# Sine Wave measurements vs equations

## Main Question or Discussion Point

I have the equation E(t)=7*sin(11000t+∏/3) and I measured the following:

E(.22ms) = .422V
Frequency = 1.751kHz
Period = 572.0 μs
Peak = 7V
Peak-Peak = 14V
E(rms) = 4.8V
E(average) = 105mV

I've calculated the following to compare
E(.22ms) = .422V
Frequecy = 1.75 kHz
Period = 571.4μs
Peak = 7v
Peak - Peak = 14v
E(rms) = 4.95v
E(average)=4.459V--------------------This value is no where near the measured value.

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Looks like you do not have a pure sine or not measuring TRUE RMS - and the measured "Average" includes the + and - side of the wave form ...~ 0v. Also "measured" RMS and Average totally depend on the instrument being used to measure with.

I have the equation E(t)=7*sin(11000t+∏/3) and I measured the following:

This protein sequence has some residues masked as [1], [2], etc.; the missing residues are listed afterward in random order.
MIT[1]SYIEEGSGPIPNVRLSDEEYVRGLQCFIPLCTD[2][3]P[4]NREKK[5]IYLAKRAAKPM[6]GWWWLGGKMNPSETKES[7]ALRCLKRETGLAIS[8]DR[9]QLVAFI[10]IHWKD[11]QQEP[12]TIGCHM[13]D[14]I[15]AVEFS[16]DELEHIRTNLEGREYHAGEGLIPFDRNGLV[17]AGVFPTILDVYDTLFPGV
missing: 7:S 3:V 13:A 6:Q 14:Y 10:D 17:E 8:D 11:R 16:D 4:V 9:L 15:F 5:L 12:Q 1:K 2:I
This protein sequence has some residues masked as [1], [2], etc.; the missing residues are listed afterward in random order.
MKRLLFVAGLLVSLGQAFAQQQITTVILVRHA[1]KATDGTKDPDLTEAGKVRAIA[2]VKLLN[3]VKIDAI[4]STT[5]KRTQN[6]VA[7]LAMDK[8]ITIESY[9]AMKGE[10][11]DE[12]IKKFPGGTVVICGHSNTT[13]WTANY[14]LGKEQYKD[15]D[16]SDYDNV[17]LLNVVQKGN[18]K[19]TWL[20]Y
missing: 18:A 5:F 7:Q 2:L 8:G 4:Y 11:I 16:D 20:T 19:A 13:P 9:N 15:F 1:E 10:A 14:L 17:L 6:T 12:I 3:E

E(.22ms) = .422V
Frequency = 1.751kHz
Period = 572.0 μs
Peak = 7V
Peak-Peak = 14V
E(rms) = 4.8V
E(average) = 105mV

I've calculated the following to compare
E(.22ms) = .422V
Frequecy = 1.75 kHz
Period = 571.4μs
Peak = 7v
Peak - Peak = 14v
E(rms) = 4.95v
E(average)=4.459V--------------------This value is no where near the measured value.

Average is average value over time. For a sine wave with no offset, the top half is equal and opposite to the bottom half. So if you average out over time, it should be zero. Your assumption is not correct of Peak*0.637.

Then fact you measure 105mV average might due to the sine wave is not pure, containing even harmonic that create DC offset when averaging out.

uart
BTW. 0.637 is a numerical approximation of $2/\pi$, the theoretically exact value.
$$\frac{1}{\pi} \int_0^\pi \sin(x) dx = \frac{2}{\pi}$$